A blatant porkie, no blushing… that takes skill, Mr Clegg
23:33 GMT, 13 December 2012
Life has its delights. Then there are the days when, just after breakfast, you spend an hour and a half listening to Nick Clegg on constitutional reform.
We are probably now halfway through this Parliament. Cleggy’s fixed-term-Parliament Bill, itself arguably an anti-parliamentary concept, makes it likely that the Coalition Government will last until 2015. Yep. We’re stuck with him for another 29 months. Joy.
Then there is even a chance he might return as deputy PM in a Labour-led coalition. If you’re making sandwiches, Petunia, I’ll have one with some of that sun- dried cyanide.
Horizon planning: Nick Clegg noted that in past parliaments we would by now be deep into speculation about the date of the next general election
Talking to MPs from the Political and Constitutional Reform committee, Mr Clegg began by noting that in past parliaments we would by now be deep into speculation about the date of the next general election. It’s a fair point.
The committee’s chairman, a champion windbag called Graham Allen (Lab, Nottingham N), mused on about the merits of ‘horizon planning’. Your sketchwriter found his eye wandering to the fire escape.
Mr Allen had opened the session with an actorly popping of his eyes, for the hour was but nine.
Cleggy himself is a hard worker. No chance of slacking when Miriam is clacking her castanets!
He looks done in, poor chap. It must be maddening to work alongside Mr Sunshine Cameron, the surfboard kid.
Exhausted Cleggster was asked to summarise ‘progress so far’ on his constitutional reform. Well, he said, the public had shown ‘less than wholehearted commitment’. Ha!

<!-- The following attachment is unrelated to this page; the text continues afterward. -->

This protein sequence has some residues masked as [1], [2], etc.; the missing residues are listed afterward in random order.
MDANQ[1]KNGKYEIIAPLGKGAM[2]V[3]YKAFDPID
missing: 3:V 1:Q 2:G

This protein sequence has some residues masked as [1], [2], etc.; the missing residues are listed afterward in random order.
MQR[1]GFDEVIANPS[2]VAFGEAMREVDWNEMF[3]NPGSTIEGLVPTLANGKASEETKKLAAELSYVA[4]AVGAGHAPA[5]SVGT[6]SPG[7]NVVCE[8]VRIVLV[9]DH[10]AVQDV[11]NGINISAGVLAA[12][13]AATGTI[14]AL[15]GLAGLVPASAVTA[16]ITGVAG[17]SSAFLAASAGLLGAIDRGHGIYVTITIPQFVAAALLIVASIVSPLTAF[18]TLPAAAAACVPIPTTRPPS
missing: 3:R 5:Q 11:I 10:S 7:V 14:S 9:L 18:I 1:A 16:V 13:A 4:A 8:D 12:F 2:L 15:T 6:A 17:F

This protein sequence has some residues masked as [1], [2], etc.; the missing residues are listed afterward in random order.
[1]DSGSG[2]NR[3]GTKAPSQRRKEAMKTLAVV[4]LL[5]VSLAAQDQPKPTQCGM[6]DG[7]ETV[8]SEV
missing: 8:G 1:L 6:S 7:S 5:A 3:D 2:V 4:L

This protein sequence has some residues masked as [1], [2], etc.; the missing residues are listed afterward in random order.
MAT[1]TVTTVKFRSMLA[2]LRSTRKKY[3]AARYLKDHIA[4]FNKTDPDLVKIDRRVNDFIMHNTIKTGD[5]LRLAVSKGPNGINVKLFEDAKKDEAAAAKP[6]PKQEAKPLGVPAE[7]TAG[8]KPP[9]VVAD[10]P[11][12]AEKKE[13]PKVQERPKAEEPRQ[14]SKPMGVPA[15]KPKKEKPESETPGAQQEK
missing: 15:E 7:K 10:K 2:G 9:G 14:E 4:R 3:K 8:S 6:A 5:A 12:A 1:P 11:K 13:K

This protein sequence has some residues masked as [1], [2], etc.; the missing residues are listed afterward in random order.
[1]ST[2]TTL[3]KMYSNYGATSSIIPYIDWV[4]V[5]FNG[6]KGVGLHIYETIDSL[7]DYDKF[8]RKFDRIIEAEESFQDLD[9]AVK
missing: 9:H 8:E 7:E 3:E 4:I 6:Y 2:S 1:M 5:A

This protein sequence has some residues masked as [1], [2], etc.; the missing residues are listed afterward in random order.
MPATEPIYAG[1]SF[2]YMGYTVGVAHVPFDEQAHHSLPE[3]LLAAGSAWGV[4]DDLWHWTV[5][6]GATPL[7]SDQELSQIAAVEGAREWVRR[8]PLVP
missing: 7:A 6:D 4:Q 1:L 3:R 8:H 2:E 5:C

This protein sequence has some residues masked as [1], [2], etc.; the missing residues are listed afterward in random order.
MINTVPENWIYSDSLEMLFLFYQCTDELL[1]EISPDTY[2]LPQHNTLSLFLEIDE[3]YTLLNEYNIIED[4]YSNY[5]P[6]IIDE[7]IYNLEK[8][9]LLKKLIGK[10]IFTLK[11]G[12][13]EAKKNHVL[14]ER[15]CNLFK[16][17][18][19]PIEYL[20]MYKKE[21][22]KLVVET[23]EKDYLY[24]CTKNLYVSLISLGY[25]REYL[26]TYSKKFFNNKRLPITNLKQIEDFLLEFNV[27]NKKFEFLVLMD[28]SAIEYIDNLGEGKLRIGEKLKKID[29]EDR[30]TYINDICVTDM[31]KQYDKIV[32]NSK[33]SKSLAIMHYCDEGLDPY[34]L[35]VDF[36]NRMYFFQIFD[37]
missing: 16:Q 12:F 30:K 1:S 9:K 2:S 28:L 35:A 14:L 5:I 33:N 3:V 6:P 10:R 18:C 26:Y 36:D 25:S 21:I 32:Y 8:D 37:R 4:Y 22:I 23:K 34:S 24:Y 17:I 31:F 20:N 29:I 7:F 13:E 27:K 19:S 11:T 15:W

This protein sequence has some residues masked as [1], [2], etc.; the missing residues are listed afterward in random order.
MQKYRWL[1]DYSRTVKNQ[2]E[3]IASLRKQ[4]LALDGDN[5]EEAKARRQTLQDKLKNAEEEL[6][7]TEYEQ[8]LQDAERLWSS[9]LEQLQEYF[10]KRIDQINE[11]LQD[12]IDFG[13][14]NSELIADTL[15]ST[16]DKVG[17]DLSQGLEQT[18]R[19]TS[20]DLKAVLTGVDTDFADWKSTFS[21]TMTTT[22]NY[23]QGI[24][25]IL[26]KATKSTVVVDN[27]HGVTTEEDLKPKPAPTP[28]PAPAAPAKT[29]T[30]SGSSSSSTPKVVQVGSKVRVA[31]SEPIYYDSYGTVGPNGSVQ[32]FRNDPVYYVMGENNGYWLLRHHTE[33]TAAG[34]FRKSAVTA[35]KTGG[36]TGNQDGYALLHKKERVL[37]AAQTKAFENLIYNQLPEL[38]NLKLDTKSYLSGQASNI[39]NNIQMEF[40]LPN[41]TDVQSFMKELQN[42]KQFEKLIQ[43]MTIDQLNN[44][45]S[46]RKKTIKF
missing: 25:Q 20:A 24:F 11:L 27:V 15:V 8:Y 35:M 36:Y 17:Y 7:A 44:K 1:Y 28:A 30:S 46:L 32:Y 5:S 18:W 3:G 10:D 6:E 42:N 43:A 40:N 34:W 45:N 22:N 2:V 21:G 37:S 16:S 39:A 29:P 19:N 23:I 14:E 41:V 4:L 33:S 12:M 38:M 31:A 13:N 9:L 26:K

Curious: The committee's chairman Graham Allen mused on about the merits of 'horizon planning'
He was referring to such things as changing the voting system, introducing elected mayors and police bosses, etc.
Some readers may not be fluent in Whitehall-ese, so I should translate. ‘Less than wholehearted commitment’ means ‘the voters couldn’t care less about my Lib Dem obsessions’.
The reponse from parliamentarians had been little better. When the reform programme ‘touched on the mechanics of power, it has become snarled up in power politics’, said Mr Clegg. He was referring to House of Lords reform, which was blocked by a few Tory backbenchers and most of the Labour Party.
Another item of long-overdue constitutional reform was constituency boundaries – getting rid of Labour’s rotten boroughs, which have tens of thousands fewer voters than many Tory seats.
The person responsible for constipating that reform Er, Mr Clegg himself. He got into a row with Eleanor Laing (Con, Epping Forest) about this. She demonstrated that Mr Clegg was until recently wedded to the idea of ending Labour’s grubby little electoral advantage.
Now Mr Clegg is blocking the change from being brought in until 2018 – by which time Labour may be back in power, and will be able to scrap the Bill.
Mrs Laing suggested that Cleggy had spoken untruthfully. Mr Clegg: ‘I entirely refute that! I bridle at the idea I was telling an untruth!’ His flat-faced indignation was beautifully comical. Everyone at Westminster knows he pulled out of changing the constituency boundaries before 2015 simply to exact revenge on the Tories for other matters.
‘Most people find it perfectly reasonable,’ Mr Clegg said of his position. How lightly he lied. You or I, uttering such a blatant porkie, would surely blush. Not Mr Clegg. It takes a certain skill – a steeliness, let us admit – to be quite so shameless. Behind Mr Clegg, in the public seats, sat 15 young men. No fewer than 12 of them wore beards. The march of the Cleggites!
Beside Mr Clegg was his Tory ministerial colleague, Chloe Smith, in a choirboy haircut, pinstripe suit and cufflinks. She said little.
Feline Mrs Laing lifted her spectacles by one of their fashionably thick, tortoiseshell arms and placed them at the very tip of her nose.
‘Come on,’ she said breathily (and angrily) to Mr Clegg. ‘We’re not a bunch of sixth-formers. We’re politicians. You have every right to wriggle out of the exact words. That’s what politics is all about.’
And that is why politics is held by the public in such disrepute.